Prince Albert National Park of Canada
Funding for Management Strategy Approved!
Plains bison in PANP.© E.Paul / Parks Canada
A three-year proposal was submitted in 2004 to the Species at Risk Recovery Action and Education Fund (SARRAEF), administered by Parks Canada. The fund was created to contribute to the recovery of species at risk populations occurring in national protected areas and adjacent lands. The proposal, entitled “Sturgeon River Plains Bison Management Strategy”, includes three components:
- the creation and implementation of the plains bison management strategy,
- research on influencing bison movements, and
- the creation and implementation of a communication strategy.
The proposal was successful, and full funding was awarded in April 2005.
The Bison Management Strategy
One purpose of the funding is to create a regional management strategy for the Sturgeon River plains bison population. This population occupies a range including the west side of Prince Albert National Park (PANP) and lands outside of the park along the Sturgeon River. The free-ranging nature of the population leads to management issues on private, provincial, and federal lands. A committee of 14 members, representing all jurisdictions, some public interest groups, and individuals from various groups living in proximity to the Park, has drafted the strategy. Recommendations in the strategy include activities that can be undertaken on private lands to reduce the impacts of bison, reducing the cost to landowners associated with the presence of bison, as well as research-based adaptive management options that could be implemented outside and within the Park to influence the movements of bison. The strategy is structured in three phases:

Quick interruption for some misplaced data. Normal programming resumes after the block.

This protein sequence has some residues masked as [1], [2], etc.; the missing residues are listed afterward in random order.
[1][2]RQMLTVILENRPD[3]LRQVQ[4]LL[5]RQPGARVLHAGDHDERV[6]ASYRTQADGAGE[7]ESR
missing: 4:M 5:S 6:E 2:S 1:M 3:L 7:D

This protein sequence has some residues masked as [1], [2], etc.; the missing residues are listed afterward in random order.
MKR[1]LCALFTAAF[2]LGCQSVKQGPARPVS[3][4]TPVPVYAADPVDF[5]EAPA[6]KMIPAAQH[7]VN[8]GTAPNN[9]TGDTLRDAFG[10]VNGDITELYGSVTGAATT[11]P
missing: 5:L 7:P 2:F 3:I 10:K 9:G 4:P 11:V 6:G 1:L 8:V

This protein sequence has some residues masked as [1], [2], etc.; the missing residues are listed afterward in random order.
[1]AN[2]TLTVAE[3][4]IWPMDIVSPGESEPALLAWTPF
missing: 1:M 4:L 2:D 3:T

- initiation and development of the strategy,
- implementation, and
- incorporation of management and research results into adaptive management strategies.
The purpose of the bison research is to understand and influence the movements of the herds that make up the bison population. Researchers from Laval University (QC) are using collars outfitted with Global Positioning System (GPS) units to track the movements of 10 female bison. They will first examine the relationship between bison movements and resource distribution. Then they will look at other factors that influence bison movements. Finally, they will test potential management actions in an attempt to influence bison movements. Methods shown to be effective may then be used in active management when appropriate.